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Beyond theory to reality: Can the world disarm?

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The following points will give a rough idea of where the poles of debate are on these issues. ``Strategists'' refers to the bulk of arms analysts, who feel nuclear weapons are necessary for the foreseeable future.

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``Abolitionists'' refers to peace groups that favor making the complete banning of the bomb an explicit government goal, now. Within each group there are many shades of belief, so the positions presented here are of necessity simplistic.

Strategists feel that if both the US and the Soviet Union scrapped their nuclear arms, the chances of a conventional World War III on European soil would greatly increase. They say they would rather run the tiny risk of nuclear catastrophe, an admittedly horrific prospect, than a larger risk of a World War II rerun, which they feel would be terrible enough.

Abolitionists feel that this point of view overestimates the Soviet Union's desire to invade Western Europe. They say disarmament would not increase the chances of general war very much.

On the other hand, abolitionists argue, people must assume that the use of nuclear weapons in anger means the end of the world.

There is a chance, they say, that wide-scale explosion of warheads would lead to the environmental catastrophe known as nuclear winter, and that because the stakes are so high, people cannot gamble that such an event might not occur.

Strategists believe that while nuclear war would be a catastrophe beyond history, in a famous phrase, this does not mean people must operate on the principle that it would be the end of all life. They feel that any nuclear exchange might well be a limited one, and that it is not self-evident that such a war will eventually happen just because the weapons exist.

Finally, strategists say that if all nuclear weapons disappeared tomorrow, the US and the Soviet Union would still be bitter rivals, and the result would be a world of great tension and suspicion, for in a world of no nuclear weapons, the nation that cheated and acquired just one would be king.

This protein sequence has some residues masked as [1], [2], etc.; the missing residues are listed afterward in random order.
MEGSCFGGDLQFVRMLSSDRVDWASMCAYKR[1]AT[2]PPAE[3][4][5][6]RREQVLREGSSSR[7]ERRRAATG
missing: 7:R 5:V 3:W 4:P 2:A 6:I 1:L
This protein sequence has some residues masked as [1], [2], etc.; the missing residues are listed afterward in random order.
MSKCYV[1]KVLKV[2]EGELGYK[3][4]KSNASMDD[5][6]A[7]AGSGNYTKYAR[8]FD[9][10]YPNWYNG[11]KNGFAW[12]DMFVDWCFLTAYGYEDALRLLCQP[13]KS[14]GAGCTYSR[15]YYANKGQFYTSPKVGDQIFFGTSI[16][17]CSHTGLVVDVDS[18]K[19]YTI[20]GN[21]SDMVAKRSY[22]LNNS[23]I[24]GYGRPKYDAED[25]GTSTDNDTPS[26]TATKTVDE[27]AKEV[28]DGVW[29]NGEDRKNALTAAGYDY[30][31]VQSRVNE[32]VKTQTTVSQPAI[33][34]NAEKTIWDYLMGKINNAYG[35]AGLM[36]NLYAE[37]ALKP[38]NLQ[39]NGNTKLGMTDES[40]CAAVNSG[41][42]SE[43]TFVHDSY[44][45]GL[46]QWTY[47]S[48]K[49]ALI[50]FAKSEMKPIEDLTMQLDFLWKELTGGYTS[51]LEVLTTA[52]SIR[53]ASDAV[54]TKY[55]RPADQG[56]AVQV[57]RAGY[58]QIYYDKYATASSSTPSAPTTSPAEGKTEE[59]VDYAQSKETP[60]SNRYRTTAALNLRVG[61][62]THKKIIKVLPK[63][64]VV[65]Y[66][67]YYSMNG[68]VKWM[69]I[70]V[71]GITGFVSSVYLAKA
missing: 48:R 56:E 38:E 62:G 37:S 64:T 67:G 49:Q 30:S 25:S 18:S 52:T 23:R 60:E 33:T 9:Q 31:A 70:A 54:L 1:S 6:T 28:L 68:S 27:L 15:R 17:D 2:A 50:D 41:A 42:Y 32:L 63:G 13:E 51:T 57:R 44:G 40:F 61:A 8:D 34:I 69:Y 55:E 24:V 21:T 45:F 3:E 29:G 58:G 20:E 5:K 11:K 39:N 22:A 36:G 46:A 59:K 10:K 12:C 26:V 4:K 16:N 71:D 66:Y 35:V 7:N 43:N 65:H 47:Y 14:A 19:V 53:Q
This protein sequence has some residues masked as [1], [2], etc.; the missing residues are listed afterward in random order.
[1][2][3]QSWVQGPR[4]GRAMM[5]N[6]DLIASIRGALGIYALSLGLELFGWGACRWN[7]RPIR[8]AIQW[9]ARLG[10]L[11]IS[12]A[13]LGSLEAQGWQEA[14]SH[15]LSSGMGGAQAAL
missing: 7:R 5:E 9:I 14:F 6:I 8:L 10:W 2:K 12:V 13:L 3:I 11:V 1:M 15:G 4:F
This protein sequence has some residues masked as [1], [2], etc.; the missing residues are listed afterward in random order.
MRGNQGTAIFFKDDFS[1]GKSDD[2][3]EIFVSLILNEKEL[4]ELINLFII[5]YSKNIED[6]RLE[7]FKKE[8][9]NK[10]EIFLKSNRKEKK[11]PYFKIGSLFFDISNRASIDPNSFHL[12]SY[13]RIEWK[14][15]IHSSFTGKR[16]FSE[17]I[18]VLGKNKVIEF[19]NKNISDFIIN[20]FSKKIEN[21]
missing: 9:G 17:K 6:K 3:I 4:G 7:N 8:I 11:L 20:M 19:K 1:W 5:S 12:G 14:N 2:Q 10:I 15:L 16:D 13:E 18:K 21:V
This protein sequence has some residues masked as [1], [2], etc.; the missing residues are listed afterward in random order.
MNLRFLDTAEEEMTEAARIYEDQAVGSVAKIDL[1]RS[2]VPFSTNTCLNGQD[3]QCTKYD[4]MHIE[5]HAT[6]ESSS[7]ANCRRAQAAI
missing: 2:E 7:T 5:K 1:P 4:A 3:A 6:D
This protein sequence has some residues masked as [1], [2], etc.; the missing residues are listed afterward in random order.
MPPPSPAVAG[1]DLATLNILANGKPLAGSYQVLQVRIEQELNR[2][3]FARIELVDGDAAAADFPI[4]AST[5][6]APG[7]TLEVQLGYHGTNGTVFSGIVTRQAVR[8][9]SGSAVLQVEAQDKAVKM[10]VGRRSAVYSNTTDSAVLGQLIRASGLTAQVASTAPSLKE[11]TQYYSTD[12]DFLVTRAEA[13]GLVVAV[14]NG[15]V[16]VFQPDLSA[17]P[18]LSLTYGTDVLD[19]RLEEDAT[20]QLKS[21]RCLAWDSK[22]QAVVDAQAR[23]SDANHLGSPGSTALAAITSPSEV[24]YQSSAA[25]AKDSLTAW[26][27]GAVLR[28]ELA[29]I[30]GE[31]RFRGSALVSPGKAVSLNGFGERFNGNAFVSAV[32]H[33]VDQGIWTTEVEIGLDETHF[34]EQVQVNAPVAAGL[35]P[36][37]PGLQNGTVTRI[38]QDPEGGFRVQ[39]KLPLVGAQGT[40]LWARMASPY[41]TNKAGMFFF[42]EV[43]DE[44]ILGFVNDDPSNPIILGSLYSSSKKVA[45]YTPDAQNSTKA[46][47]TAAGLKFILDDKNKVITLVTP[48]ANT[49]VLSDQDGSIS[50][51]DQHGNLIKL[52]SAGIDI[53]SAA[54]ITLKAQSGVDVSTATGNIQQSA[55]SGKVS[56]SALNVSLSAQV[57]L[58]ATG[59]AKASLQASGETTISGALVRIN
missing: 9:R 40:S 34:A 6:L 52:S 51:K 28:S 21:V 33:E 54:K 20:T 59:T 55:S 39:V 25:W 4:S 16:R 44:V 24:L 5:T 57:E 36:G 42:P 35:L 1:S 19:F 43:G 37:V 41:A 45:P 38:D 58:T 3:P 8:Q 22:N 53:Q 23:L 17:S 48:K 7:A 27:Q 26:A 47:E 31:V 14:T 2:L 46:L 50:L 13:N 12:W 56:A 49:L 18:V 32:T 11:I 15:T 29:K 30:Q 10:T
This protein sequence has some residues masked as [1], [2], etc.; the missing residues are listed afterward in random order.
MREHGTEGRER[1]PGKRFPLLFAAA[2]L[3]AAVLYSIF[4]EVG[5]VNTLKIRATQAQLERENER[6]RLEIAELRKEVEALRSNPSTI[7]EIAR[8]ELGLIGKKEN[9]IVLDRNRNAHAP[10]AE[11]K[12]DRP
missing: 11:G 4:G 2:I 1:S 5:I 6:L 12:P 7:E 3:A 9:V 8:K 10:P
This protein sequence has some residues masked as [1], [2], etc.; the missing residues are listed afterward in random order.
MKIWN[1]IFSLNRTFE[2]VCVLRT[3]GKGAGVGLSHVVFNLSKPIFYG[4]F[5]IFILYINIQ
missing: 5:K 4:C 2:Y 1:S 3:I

Abolitionists retort that if both sides disarmed, relations between the superpowers would greatly improve, since the fierce arsenals themselves cause much of the friction between the two countries.

Many present and former government officials, even those who are sharply critical of President Reagan's defense policies, consider theorizing about a nuclear-free world to be as big a waste of time as promoting the language Esperanto.

Their reason is not so much the problems that would occur in a nuclear-free world, which they feel are considerable, as the sheer political impracticality of all programs for achieving the goal.

``I just don't see how you get there,'' says McGeorge Bundy, national-security adviser to Presidents Kennedy and Johnson.

Most of the peace movement devotes its energies not to promoting disarmament per se, but to achieving intermediate steps, like the nuclear freeze and a comprehensive test ban.

Those who do promote disarmament contend that it's time to get past the interminable fights on such points as how to base the MX missile, and push for a public debate on the larger question of what sort of world people are aiming for.

Freeman Dyson, a Princeton physics professor who writes widely on nuclear issues, concludes: ``The sooner we all start thinking realistically about the challenges and difficulties of the non-nuclear world, the sooner we may have a chance to bring it into existence.'' First of a series